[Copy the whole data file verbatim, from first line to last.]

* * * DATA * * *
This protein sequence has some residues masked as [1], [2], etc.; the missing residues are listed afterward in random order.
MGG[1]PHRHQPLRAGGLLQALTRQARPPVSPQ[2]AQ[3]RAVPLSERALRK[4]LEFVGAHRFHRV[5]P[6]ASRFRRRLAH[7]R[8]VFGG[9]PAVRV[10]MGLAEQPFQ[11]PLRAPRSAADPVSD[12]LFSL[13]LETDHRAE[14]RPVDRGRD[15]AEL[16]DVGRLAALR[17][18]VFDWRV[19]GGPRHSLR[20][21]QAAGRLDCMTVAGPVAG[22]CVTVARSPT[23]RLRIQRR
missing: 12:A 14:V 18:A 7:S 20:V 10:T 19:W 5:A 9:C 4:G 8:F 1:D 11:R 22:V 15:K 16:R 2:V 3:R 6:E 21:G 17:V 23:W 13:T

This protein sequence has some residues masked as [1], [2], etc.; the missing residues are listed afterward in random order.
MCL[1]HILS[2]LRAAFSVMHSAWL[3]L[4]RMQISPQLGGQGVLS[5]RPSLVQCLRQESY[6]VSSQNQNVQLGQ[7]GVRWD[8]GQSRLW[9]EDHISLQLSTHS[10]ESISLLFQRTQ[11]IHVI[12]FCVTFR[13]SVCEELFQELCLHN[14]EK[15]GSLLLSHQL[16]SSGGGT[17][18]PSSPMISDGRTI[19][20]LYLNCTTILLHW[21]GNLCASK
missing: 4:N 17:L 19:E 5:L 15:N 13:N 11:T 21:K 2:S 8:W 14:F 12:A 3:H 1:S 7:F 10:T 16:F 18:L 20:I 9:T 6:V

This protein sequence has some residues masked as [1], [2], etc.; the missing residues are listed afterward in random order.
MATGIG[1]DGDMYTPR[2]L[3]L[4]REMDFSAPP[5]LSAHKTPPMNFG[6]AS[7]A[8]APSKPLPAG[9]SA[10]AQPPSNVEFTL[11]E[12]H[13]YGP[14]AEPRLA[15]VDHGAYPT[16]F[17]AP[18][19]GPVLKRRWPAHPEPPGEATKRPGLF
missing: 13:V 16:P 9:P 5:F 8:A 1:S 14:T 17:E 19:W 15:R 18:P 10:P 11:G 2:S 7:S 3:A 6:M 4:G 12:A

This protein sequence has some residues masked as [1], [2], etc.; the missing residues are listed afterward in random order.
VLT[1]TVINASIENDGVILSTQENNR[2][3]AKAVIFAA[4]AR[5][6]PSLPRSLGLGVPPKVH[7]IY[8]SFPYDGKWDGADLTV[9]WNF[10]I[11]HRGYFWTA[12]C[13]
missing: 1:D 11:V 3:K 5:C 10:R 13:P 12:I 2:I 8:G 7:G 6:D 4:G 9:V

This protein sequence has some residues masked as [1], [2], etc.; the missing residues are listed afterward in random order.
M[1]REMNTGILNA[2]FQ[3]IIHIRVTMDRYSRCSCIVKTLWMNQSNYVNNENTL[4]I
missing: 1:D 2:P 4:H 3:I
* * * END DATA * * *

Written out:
This protein sequence has some residues masked as [1], [2], etc.; the missing residues are listed afterward in random order.
MGG[1]PHRHQPLRAGGLLQALTRQARPPVSPQ[2]AQ[3]RAVPLSERALRK[4]LEFVGAHRFHRV[5]P[6]ASRFRRRLAH[7]R[8]VFGG[9]PAVRV[10]MGLAEQPFQ[11]PLRAPRSAADPVSD[12]LFSL[13]LETDHRAE[14]RPVDRGRD[15]AEL[16]DVGRLAALR[17][18]VFDWRV[19]GGPRHSLR[20][21]QAAGRLDCMTVAGPVAG[22]CVTVARSPT[23]RLRIQRR
missing: 12:A 14:V 18:A 7:S 20:V 10:T 19:W 5:A 9:C 4:G 8:F 1:D 11:R 22:V 15:K 16:R 2:V 3:R 6:E 21:G 17:V 23:W 13:T

This protein sequence has some residues masked as [1], [2], etc.; the missing residues are listed afterward in random order.
MCL[1]HILS[2]LRAAFSVMHSAWL[3]L[4]RMQISPQLGGQGVLS[5]RPSLVQCLRQESY[6]VSSQNQNVQLGQ[7]GVRWD[8]GQSRLW[9]EDHISLQLSTHS[10]ESISLLFQRTQ[11]IHVI[12]FCVTFR[13]SVCEELFQELCLHN[14]EK[15]GSLLLSHQL[16]SSGGGT[17][18]PSSPMISDGRTI[19][20]LYLNCTTILLHW[21]GNLCASK
missing: 4:N 17:L 19:E 5:L 15:N 13:N 11:T 21:K 2:S 8:W 14:F 12:A 3:H 1:S 7:F 10:T 16:F 18:L 20:I 9:T 6:V

This protein sequence has some residues masked as [1], [2], etc.; the missing residues are listed afterward in random order.
MATGIG[1]DGDMYTPR[2]L[3]L[4]REMDFSAPP[5]LSAHKTPPMNFG[6]AS[7]A[8]APSKPLPAG[9]SA[10]AQPPSNVEFTL[11]E[12]H[13]YGP[14]AEPRLA[15]VDHGAYPT[16]F[17]AP[18][19]GPVLKRRWPAHPEPPGEATKRPGLF
missing: 13:V 16:P 9:P 5:F 8:A 1:S 14:T 17:E 19:W 15:R 18:P 10:P 11:G 2:S 7:S 3:A 6:M 4:G 12:A

This protein sequence has some residues masked as [1], [2], etc.; the missing residues are listed afterward in random order.
VLT[1]TVINASIENDGVILSTQENNR[2][3]AKAVIFAA[4]AR[5][6]PSLPRSLGLGVPPKVH[7]IY[8]SFPYDGKWDGADLTV[9]WNF[10]I[11]HRGYFWTA[12]C[13]
missing: 1:D 11:V 3:K 5:C 10:R 13:P 12:I 2:I 8:G 7:G 6:D 4:G 9:V

This protein sequence has some residues masked as [1], [2], etc.; the missing residues are listed afterward in random order.
M[1]REMNTGILNA[2]FQ[3]IIHIRVTMDRYSRCSCIVKTLWMNQSNYVNNENTL[4]I
missing: 1:D 2:P 4:H 3:I